Food Production - dependent on soil
Food Production starts with the soil. In fact, our food quality is a direct reflection of the condition of our soil. The more nutrients in our soil, the more nutrients in our food and since the 1950’s and the introduction of mechanized agriculture with its man-made fertilizers and sophisticated irrigation equipment, soil quality has decreased steadily and unfortunately so has the quality of our food.
Although there was an immediate boon to the world's food growing capabilities thanks to these new farming methods, it came at great expense. As food supplies rose and we were able to feed more people, the soil was shifting from below our feet. Since the 1970’s thousands of acres of productive farmland has disappeared severely affecting global food production.
Agricultural experts believe that we have just 50 years of good soil left until current farming practices deplete all of the life giving nutrients from the soil, planet wide. Unless drastic measures are taken and soon, our children and our children’s children could witness a disaster of biblical proportions.
Soil Disappearing Faster Than We Can Replace It
Unsustainable farming practices are currently stripping nutrient laden topsoil at rate that is 40 times faster than it can be replenished. Before the advent of mechanized agriculture, crops were routinely rotated to preserve soil quality using sustainable farming methods. Crops were planted one season that would be of benefit to another the following season. It was common practice with sustainable farming to leave a field fallow for a year or two, left to grow in native and natural grasses. Animals would be allowed to graze, replenishing the land with manures. Historians have discovered that the largest harvests of wheat occurred from the first few plantings by the new settlers on the Prairies who practiced sustainable farming on these Great Plains where buffalo had previously roamed. Grain from the plains turned Middle America and the grass lands of Canada into the “breadbasket” of the world. Unfortunately these harvests only lasted a few decades as the land became tired from over cropping and the result was The Dust Bowl of the 1930’s.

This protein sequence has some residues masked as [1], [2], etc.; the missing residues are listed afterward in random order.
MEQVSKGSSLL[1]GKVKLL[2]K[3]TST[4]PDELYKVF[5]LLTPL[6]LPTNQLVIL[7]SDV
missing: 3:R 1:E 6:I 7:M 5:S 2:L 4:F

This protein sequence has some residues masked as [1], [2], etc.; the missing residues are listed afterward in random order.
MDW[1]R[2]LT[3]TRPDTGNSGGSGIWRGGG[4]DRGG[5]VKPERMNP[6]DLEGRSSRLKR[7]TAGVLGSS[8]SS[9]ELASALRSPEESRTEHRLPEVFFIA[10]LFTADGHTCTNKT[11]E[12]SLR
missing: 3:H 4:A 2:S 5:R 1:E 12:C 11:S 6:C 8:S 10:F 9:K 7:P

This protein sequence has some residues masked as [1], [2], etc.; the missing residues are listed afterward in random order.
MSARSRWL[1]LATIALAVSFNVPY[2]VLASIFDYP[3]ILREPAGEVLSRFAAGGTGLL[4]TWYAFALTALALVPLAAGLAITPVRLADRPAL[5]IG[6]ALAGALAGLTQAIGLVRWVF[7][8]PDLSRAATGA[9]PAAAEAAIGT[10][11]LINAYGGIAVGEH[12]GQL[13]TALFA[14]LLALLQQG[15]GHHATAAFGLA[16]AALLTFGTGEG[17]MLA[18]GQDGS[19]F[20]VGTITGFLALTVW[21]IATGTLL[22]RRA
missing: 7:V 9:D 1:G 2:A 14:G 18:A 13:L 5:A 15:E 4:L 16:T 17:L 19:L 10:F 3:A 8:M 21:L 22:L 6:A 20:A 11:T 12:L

Unfortunately, not much has changed as population pressures in many countries force farmers to grow on land until it just won’t grow any more – not even weeds. This is not good news when you consider the finite amount of available land that is capable of producing crops. It takes years to replenish depleted soils. In fact, soil making processes are extremely slow, requiring anywhere from 300 to 600 years to create 3 inches of topsoil depending on geographic location.
Farmland is degraded in many other ways other than not employing sustainable farming practices. Overhead irrigation, particularly pivot irrigation systems are not only depleting the planets aquifers but are leaching nutrients from the soil. The overuse of modern irrigation methods in many cases leads to salinization, in which salt levels build up in the soil to the point where nothing will grow at all. Nearly 25% of all irrigated farmland will be threatened with this issue within the next 15 to 20 years.
Once soils are exposed, the wind can strip as much as 1-inch of topsoil in a day! Where farmland is left fallow it loses no soil at all. Many of the chemicals sprayed on crops to kill pests and protect plants from viruses can kill beneficial soil organisms that help soils regenerate.
Crop Circle Farming
A new technology developed by New Leaf Technologies saves this precious resource and builds new soil year after year. Instead of using large tracts of open land to grow food, Crop Circles use spot applications of nutrients to feed plants. Crop Circle farming is more efficient and significantly more productive per acre.